Finding my own philosophy as an editor


It's been way too long since my last post. I've been busy. Unfortunately, some of the things I've worked on, I'm not at liberty to talk about. Even more frustrating, my content here may dissipate as myself and regular collaborator Liz start our Medium page.

It's one of the first projects that we're working on as we try to figure out if we can work together on ongoing projects. Writing Air together was a pleasure. I guess this is us gambling that a segment of our income can come from our trust in working together. That said, I need to be able to write 4 to 5 small pieces weekly. So, some things that I may discuss here in longer posts, will end up there, broken into smaller posts.

Another thing that has been filling my time is editing. I was a judge for an emerging writers poetry competition hosted by Quattro Books. The competition started late last year and culminated in myself and Kate Marshall-Flaherty selecting 3 poets who are going to be featured in the first anthology in an ongoing series. Kate was the primary editor for 2 poets and I took the lead with the third.

Currently, I am editing an anthology of poetry, fiction, and creative non-fiction for Guernica Editions. For efficiency, wanting to insure that the anthology had a national presence, and quality control instead of an open call for authors, I've invited authors to submit. The positive, is that I have writers from Quebec, BC, Alberta and Ontario in the anthology. The negative, is that I've been chasing people down for their work for the past month.

In a couple weeks, I start work editing a friend's manuscript. He plans to self-publish his first book and asked for professional help. It may be the most difficult project that I've taken on in my short career as an editor. His manuscript is a work of avant-garde, experimental, spec-fiction poetry that spans at least 300 pages.

The past 8 or so months, I've read poetry and fiction submissions from approximately 600-800 potential writers/authors as part of my journey towards becoming an editor. I've seen how good editors work and what creates mediocrity. To be clear, what I deem good editing, and what others call good editing differs.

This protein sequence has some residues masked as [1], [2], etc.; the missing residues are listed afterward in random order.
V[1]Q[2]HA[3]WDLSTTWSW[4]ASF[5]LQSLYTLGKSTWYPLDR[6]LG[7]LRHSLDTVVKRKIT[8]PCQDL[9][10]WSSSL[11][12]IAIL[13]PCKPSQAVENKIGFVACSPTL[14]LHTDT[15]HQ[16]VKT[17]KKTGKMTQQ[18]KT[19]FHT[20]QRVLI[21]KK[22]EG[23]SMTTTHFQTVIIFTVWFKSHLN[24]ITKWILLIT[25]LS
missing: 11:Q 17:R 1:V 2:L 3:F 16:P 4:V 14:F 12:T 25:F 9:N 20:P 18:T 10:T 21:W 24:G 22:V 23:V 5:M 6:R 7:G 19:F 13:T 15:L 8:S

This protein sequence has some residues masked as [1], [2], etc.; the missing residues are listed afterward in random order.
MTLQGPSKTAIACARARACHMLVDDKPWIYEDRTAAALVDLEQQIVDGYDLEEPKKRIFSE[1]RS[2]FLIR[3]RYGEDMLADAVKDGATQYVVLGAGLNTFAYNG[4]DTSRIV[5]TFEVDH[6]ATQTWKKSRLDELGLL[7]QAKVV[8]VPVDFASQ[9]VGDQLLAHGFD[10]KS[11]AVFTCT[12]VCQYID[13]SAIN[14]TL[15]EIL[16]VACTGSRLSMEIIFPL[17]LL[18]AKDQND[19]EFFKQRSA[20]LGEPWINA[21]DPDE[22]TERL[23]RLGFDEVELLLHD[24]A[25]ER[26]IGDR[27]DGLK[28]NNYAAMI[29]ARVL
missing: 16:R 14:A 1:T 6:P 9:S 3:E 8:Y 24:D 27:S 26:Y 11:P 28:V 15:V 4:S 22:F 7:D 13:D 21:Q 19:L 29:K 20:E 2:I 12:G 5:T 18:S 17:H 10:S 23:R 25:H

Through my experiences on both sides, I'm beginning to create my own philosophy on the role of the editor in the process of writing creative literature. I believe that an editor should see their role as a shield rather than a sword. Editorial suggestions are suggestions; they should be the beginnings of a conversation between author and editor-- not an order. An astute reader shouldn't be able to see the editor's fingerprints on the book they helped shape.

Most importantly, the editor's role is to make sure that the author creates a manuscript that satisfies the publisher, while also enjoying as much of the process as possible. Obviously, creating a commercially viable book is important. But so is the author's psyche. What's the point getting published, or self-publishing (for that matter) a good book if your memories of creating that book are negative? The most frustrating thing I've witnessed, is seeing talented writers being emotionally crushed by editors with poor people skills. These are brilliant people. They can do easier things than writing. We need to encourage them, and help guide them, not crush their spirits.

At some point I'll expand on this, but let's leave things here for now.

When the Medium page launches, I'll make sure to put up a post here.

Peace and Respect

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